|کد مقاله||کد نشریه||سال انتشار||مقاله انگلیسی||ترجمه فارسی||نسخه تمام متن|
|5039556||1370357||2017||7 صفحه PDF||سفارش دهید||دانلود کنید|
ObjectiveTo examine sleep timing differences in self-reported dietary patterns of children and adolescents.DesignCross-sectional.ParticipantsStudents aged 9-15 years (nÂ =Â 119, 11.7Â Â±Â 1.3 years, 76% female) attending a summer program for the gifted. The upper and lower quartiles of reported midsleep time (weighted weekday-weekend average) were used to identify early (nÂ =Â 28) and late (nÂ =Â 27) sleep timing groups.MethodsSleep patterns were assessed via self-report. Participants also rated their likelihood to consume 9 different categories of food and drinks on a 5-point scale ranging from “no likelihood” to “high likelihood.” Foods were grouped as follows: (1) sugary and caffeinated beverages; (2) high-energy-dense, nutrient-poor foods (ie, sugary, salty, fatty foods); and (3) low-energy-dense, nutrient-rich foods (ie, vegetables, proteins, carbohydrates, fruits).ResultsMidsleep time was 02:11Â Â±Â 00:25 for the early and 06:14Â Â±Â 01:00 for the late sleep timing groups. Participants reporting later sleep timing were more likely to consume sugary/caffeinated beverages and high-energy-dense, nutrient-poor foods throughout the day compared with their early sleep timing peers. The late vs the early sleep timing group also had a higher likelihood of overall consumption of foods and drinks from all categories into the evening and nighttime hours.ConclusionOur findings indicate that children and adolescents who exhibit late sleep timing are more likely to make poorer dietary choices, which may have important implications for understanding pathways to adiposity and obesity risk during this sensitive period of development.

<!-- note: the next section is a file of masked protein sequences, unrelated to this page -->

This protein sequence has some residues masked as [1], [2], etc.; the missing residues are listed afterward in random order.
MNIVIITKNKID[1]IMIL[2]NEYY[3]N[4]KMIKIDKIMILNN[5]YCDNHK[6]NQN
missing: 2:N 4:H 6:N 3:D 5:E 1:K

Journal: Sleep Health - Volume 3, Issue 4, August 2017, Pages 269-275